The encyclical, and the videos, provide factual information that is good to have in mind. However, providing scientific explanations and empirical data is not really the principal value of Laudato Si'. Rather, the main value is the recognition that we are dealing with a cultural crisis that cannot be resolved by any existing paradigm of political economy, let alone technological fixes. Neither capitalism nor socialism, nor any other existing "ism," is capable of handling the magnitude and complexity of the issues currently facing humanity: overpopulation, overconsumption, environmental degradation, resource depletion, climate change uncertainties that are probably (and irreversibly?) related to human activity in ways unknown, a proliferation of wars in various regions of the planet, massive migrations to escape poverty and or violence, etc.; all interrelated in ways that we cannot even begin to understand. "All of this shows the urgent need for us to move forward in a bold cultural revolution."
COP21, Climate Change, and Mother Earth
Cartoon by David Hayward, 22 December 2015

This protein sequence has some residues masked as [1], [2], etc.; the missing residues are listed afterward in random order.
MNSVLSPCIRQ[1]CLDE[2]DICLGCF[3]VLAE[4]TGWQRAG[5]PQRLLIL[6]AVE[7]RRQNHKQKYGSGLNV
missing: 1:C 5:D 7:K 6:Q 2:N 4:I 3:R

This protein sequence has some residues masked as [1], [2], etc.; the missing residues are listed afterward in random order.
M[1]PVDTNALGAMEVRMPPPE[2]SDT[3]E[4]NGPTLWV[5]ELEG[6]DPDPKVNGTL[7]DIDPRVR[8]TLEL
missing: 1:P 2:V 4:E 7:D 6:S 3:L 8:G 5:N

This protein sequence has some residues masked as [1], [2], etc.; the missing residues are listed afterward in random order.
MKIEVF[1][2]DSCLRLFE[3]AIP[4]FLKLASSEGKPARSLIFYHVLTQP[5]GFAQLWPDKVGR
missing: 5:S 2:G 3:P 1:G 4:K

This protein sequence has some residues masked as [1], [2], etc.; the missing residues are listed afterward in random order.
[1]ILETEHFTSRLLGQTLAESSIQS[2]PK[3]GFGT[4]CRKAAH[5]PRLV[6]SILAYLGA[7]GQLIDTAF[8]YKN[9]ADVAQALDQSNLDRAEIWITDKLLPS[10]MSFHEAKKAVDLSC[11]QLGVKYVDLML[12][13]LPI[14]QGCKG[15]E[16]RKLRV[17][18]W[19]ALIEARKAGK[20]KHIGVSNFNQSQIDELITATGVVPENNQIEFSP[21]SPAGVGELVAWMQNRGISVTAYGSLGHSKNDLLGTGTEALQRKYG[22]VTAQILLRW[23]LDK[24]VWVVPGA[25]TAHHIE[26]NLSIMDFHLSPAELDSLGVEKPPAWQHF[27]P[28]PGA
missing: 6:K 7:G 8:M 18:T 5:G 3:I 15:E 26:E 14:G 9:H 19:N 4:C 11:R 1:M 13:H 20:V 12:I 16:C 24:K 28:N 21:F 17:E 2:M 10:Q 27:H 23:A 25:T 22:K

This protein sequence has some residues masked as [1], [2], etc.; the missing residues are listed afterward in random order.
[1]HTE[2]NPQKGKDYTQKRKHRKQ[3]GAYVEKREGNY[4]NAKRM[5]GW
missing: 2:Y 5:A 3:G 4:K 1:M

But what kind of cultural revolution? What kind of new culture is about to emerge? If "we are not living an era of change but a change of era," what is the era that is passing away? The agricultural era? The industrial era? The information era? These are technological eras, and other technologies will undoubtedly be developed; but while technologies can influence culture in superficial ways, they do not fundamentally change the way people behave, individually and socially. Materialism is a common denominator of capitalism and socialism, but people still have to eat, dress, and seek cover in any new culture that eventually comes to replace the fantasy of infinite material growth in a finite planet. So what's next? The fact is, we don't know. Every conceivable mental gimmick is being invented to avoid facing this existential uncertainty. The encyclical squarely faces reality and, without presuming to give solutions, simply encourages all men and women of good will to keep "muddling through" together, trusting in the future of humanity. This is the great contribution of Laudato Si': to avoid offering false hopes, and offer instead the true hope that comes from people pulling together for the common good.